Explosion destroys newspaper’s offices

New York, November 20, 2002—On Friday, November 15, an explosion destroyed the offices of the independent weekly National Pilot in Ilorin, the capital of Nigeria’s west central Kwara State. Five people were seriously injured in the blast—which local sources suspected was a politically motivated bomb attack—including the paper’s deputy editor-in-chief, Mudasiru Adewuyi.

The explosion occurred at approximately 12:30 p.m. on Friday, while the paper’s staff was preparing its latest edition for release on Monday. The blast caused the roof of the building to collapse, injuring five workers and destroying a substantial amount of equipment. The injured workers were taken to a local hospital.

With printing assistance from the private daily This Day, which is based in Lagos in southwestern Nigeria, National Pilot issued this week’s edition on Monday, November 18.

Dr. Bukola Saraki, a prominent local businessman and son of Nigeria’s former senate leader, launched National Pilot four months ago. Known for its critical coverage of the local government, the newspaper has become one of the most popular in Kwara Sate.

Saraki called the attack “state terrorism against the press.” When contacted by CPJ, he explained that the attack followed a visit to the newspaper’s offices earlier that week from local government officials who asked about a front-page story in National Pilot‘s previous edition that mentioned a petition calling for an anti-corruption probe into Kwara State governor Muhammed Lawal, who is suspected of misappropriating funds. When the newspaper’s staff refused to cooperate, the officials threatened their lives, Saraki said.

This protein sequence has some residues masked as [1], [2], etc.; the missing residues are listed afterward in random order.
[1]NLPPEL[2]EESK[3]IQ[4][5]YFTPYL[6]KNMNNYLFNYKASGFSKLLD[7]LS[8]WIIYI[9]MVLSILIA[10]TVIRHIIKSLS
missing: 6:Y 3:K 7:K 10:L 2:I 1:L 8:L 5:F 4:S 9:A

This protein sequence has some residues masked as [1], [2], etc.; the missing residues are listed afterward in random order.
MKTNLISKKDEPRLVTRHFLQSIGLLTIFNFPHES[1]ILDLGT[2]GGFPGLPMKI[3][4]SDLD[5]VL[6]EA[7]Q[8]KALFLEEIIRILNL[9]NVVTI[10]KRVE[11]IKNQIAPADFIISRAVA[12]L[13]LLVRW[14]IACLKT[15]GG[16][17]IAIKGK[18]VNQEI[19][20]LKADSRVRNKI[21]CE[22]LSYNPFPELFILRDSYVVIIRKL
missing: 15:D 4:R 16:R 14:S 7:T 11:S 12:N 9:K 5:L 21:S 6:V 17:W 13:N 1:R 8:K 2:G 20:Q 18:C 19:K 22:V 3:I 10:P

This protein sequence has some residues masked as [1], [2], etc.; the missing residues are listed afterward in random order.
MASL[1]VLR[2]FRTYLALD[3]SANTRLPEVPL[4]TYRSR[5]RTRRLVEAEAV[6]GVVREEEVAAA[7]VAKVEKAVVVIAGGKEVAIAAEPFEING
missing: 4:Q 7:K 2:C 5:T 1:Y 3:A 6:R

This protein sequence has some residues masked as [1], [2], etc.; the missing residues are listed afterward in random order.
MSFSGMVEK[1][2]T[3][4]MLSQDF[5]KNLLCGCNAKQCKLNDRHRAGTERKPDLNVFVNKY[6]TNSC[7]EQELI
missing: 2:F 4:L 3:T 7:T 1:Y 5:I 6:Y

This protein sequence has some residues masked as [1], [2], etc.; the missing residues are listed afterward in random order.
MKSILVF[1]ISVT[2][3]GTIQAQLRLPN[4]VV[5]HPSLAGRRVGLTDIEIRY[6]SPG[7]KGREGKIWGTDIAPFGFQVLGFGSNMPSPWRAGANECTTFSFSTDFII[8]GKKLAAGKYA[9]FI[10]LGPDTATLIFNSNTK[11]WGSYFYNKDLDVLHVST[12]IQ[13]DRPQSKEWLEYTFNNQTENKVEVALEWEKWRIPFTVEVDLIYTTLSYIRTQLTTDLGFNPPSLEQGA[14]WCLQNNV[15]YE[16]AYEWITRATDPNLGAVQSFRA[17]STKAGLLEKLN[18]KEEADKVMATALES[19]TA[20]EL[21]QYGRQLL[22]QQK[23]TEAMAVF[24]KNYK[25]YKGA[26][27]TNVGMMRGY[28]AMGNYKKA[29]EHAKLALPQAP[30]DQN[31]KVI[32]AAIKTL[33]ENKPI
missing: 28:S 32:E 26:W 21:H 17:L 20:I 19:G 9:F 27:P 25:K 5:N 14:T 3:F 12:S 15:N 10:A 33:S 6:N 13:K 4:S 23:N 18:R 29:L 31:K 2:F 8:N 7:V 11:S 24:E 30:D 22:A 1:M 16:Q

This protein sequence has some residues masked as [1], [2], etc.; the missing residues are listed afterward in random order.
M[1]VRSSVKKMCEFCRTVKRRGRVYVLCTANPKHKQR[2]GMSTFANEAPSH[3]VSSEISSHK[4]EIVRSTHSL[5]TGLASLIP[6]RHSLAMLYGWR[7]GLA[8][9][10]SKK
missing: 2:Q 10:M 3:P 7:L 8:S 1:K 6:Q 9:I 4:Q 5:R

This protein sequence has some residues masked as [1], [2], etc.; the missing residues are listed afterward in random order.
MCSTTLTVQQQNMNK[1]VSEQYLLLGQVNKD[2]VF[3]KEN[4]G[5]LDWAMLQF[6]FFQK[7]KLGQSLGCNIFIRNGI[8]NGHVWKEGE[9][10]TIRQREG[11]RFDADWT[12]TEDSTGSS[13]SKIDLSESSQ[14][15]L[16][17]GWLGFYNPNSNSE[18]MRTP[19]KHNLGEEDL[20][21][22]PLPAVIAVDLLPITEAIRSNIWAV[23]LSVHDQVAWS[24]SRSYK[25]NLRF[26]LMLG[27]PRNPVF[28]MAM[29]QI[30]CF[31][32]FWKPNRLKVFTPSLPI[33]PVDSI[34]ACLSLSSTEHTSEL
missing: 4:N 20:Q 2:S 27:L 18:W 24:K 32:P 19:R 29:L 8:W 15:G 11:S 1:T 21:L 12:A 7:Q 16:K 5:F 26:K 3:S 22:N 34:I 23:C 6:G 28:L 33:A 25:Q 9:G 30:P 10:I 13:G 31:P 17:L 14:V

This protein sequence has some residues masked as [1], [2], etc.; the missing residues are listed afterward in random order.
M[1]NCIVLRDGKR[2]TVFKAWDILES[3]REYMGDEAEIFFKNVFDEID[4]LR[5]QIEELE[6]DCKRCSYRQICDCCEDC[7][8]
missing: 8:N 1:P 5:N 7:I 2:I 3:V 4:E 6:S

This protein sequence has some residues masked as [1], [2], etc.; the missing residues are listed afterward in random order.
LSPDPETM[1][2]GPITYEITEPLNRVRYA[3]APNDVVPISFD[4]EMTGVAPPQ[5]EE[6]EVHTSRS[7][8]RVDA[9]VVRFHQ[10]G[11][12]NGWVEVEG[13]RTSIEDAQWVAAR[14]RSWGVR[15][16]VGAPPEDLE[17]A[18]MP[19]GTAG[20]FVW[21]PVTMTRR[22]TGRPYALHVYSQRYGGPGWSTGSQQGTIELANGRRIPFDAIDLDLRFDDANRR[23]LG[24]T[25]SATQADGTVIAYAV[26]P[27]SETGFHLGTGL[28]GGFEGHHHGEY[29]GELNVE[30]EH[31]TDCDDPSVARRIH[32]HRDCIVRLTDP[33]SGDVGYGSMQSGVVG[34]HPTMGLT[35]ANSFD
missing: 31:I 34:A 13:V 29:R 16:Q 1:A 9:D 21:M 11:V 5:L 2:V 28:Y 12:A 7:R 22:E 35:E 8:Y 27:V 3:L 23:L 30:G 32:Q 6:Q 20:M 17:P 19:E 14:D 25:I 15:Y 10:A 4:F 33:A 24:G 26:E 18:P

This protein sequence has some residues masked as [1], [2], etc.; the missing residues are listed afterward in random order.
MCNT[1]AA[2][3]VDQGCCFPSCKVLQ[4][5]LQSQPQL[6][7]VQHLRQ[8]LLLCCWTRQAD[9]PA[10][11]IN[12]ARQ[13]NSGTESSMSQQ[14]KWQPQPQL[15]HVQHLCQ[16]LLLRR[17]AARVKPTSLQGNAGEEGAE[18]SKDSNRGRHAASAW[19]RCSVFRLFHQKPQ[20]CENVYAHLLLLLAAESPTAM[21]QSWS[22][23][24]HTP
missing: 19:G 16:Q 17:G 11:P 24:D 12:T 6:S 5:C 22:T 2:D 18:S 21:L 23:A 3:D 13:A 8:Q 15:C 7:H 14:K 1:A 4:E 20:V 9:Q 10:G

Lawal denied state government involvement in the explosion, said local newspapers, and instead accused National Pilot of mounting a “self-inflicted attack” aimed at discrediting his administration. Nigerian sources said that tension between Lawal and Saraki is mounting ahead of national elections scheduled for Spring 2003, in which Bukola Saraki is considering running for governor of Kwara State.

Over the weekend, Nigerian president Olesegun Obasanjo promised a federal police investigation into the attack, saying that the national government would deal with those responsible. Lawal, meanwhile, ordered state authorities to conduct an inquiry rather than leaving the investigation to the police.

On November 18, Lawal inaugurated a seven-member panel of inquiry, composed of individuals from state security forces, a High Court judge, and a representative from the Nigerian Union of Journalists, to investigate the attack on the National Pilot. Local sources later said that Lawal told reporters that police had apprehended several suspects, who have been taken to Nigeria’s capital, Abuja, for further questioning.

Political violence in Kwara State has been rising ahead of national elections. In August, a senior politician in the state from President Obasanjo’s ruling People’s Democratic Party (PDP) was murdered. Two months earlier, at least two people died in street fighting between supporters of the PDP and Lawal’s All Nigeria Peoples Party in Kwara.